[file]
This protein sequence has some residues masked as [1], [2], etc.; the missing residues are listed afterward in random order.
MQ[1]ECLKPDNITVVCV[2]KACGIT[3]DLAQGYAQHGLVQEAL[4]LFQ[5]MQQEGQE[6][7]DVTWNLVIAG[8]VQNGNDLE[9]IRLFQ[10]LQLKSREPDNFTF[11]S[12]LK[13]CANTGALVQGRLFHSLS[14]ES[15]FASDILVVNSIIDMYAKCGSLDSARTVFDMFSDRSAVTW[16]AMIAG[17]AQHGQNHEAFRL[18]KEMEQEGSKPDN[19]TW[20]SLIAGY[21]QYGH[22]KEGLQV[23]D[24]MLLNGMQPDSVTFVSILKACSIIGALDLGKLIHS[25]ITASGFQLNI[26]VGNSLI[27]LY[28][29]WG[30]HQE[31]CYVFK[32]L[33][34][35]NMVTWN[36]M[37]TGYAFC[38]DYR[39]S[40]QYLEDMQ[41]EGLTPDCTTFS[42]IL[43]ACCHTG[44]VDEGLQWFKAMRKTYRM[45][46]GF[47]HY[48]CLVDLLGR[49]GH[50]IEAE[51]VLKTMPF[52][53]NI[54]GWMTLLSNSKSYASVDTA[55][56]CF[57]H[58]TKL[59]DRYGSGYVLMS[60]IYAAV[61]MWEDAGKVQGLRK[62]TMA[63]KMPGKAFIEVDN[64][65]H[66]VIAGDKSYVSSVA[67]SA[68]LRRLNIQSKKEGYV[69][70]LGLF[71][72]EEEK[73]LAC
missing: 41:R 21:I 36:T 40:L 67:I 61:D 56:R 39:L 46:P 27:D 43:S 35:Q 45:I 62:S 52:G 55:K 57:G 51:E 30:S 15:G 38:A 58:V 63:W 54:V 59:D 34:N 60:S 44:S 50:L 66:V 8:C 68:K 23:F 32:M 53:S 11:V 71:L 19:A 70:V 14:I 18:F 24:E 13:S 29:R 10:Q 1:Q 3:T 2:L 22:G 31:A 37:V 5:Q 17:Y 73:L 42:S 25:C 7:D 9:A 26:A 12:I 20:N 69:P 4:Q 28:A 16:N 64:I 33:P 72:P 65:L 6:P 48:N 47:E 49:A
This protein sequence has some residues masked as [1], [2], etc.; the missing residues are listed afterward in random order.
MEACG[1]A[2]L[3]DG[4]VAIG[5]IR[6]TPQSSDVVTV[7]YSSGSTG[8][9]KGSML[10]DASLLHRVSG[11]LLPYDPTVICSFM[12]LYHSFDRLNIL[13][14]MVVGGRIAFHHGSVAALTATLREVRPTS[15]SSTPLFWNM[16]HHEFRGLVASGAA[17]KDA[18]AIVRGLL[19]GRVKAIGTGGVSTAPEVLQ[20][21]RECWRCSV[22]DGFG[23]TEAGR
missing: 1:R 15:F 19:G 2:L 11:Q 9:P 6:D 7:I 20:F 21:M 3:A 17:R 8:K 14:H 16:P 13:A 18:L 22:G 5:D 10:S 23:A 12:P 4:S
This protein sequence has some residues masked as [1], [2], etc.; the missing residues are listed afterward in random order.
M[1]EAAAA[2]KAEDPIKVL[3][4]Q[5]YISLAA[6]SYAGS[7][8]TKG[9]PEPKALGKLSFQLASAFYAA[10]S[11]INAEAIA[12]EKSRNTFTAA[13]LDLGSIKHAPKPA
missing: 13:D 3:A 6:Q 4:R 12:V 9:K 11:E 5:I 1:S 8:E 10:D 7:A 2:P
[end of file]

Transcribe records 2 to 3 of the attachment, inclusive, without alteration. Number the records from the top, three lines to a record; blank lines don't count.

This protein sequence has some residues masked as [1], [2], etc.; the missing residues are listed afterward in random order.
MEACG[1]A[2]L[3]DG[4]VAIG[5]IR[6]TPQSSDVVTV[7]YSSGSTG[8][9]KGSML[10]DASLLHRVSG[11]LLPYDPTVICSFM[12]LYHSFDRLNIL[13][14]MVVGGRIAFHHGSVAALTATLREVRPTS[15]SSTPLFWNM[16]HHEFRGLVASGAA[17]KDA[18]AIVRGLL[19]GRVKAIGTGGVSTAPEVLQ[20][21]RECWRCSV[22]DGFG[23]TEAGR
missing: 1:R 15:F 19:G 2:L 11:Q 9:P 6:D 7:I 20:F 21:M 3:A 17:R 8:K 14:H 16:P 13:A 18:L 22:G 5:D 10:S 23:A 12:P 4:S
This protein sequence has some residues masked as [1], [2], etc.; the missing residues are listed afterward in random order.
M[1]EAAAA[2]KAEDPIKVL[3][4]Q[5]YISLAA[6]SYAGS[7][8]TKG[9]PEPKALGKLSFQLASAFYAA[10]S[11]INAEAIA[12]EKSRNTFTAA[13]LDLGSIKHAPKPA
missing: 13:D 3:A 6:Q 4:R 12:V 9:K 11:E 5:I 1:S 8:E 10:D 7:A 2:P